Thursday, 3 February 2011

St Werburh and The Goose

Werburh (Ely Cathedral)

Today is the feast of St Werburh of Chester, a seventh-century nun and a junior member of an illustrious family of Anglo-Saxon royal female saints. Werburh was the great-niece of St Etheldreda of Ely and her sisters, and was just one of numerous women in her family who founded monasteries, entered religious life, and were later venerated as saints. Etheldreda's sister St Seaxburh married a king of Kent, Seaxburh's daughter St Eormenhild married a king of Mercia, and Werburh was Eormenhild's daughter. So Werburh was related to three of the most important royal dynasties in seventh-century England: Kent and East Anglia, which had been Christian for several generations, and the newly-converted Mercia. Her genealogy is given in the 'List of saints' resting-places' in BL Stowe 944 (f.36):

'Then St Eormenhild, daughter of Eorcenbyrht and Seaxburh, was given in marriage to be King Wulfhere's queen. He was the son of Penda, king of Mercia, and in their time the Mercian people received baptism. Their daughter was St Werburh the holy virgin, and she was buried in the minster which is called Hanbury, and now rests in the city of Chester.'

Werburh's most memorable miracle involves her resurrecting a cooked goose. The story is told by a number of authorities, but since Henry of Huntingdon happens to be by my hand, here's his version:

St Werburg lies at Chester, about whom, among the many things said of her, one is outstanding and unheard of, which I cannot avoid mentioning. For it is written that a large flock of wild geese were destroying her growing corn by feeding on it: she had them confined in a certain house, as if they were domestic geese. In the morning, when she called them, ready to send them out, she saw that one was missing. On enquiry, she heard that it had been eaten by the servants.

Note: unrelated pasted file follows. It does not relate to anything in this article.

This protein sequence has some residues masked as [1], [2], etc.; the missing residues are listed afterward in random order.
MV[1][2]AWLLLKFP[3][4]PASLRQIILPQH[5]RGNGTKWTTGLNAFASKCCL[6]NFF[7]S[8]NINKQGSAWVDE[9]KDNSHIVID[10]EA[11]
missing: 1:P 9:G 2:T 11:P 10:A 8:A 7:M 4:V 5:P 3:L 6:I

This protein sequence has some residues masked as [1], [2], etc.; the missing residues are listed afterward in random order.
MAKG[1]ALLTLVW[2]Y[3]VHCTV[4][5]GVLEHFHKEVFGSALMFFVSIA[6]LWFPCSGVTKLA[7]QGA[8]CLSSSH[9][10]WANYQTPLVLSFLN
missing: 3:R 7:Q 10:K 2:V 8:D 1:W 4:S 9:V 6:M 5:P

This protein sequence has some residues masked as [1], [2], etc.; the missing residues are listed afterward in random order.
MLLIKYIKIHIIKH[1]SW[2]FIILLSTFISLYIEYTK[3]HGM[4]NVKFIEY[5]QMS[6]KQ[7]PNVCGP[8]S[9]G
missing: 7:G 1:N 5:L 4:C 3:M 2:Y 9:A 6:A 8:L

"Bring me," she said, "the feathers and bones of the bird that has been eaten."

When they were brought to her, this bride of the high God commanded that it should be whole and should live. And it was done. Then she instructed the geese, which were cheering and crying out at the return of their lost companion, that no other of their kind must ever, in all eternity, enter that field. They all departed in safety. And what the virgin commanded has been observed up to the present day.

Henry of Huntingdon, Historia Anglorum, trans. Diana Greenway (Oxford, 2002), pp.693-5.

St Werburh's geese (from wikipedia)

This story always reminds me of Thor and his goats, but it's a not uncommon form of saintly power. Werburh's distant cousin St Mildrid is also associated with geese, and other Anglo-Saxon saints who had a particular way with birds (though not with resurrecting them, as far as I know) include St Hilda (reverenced by the sea-birds of Whitby),St Cuthbert (fond of Eider ducks) and St Oswald (had a pet raven).

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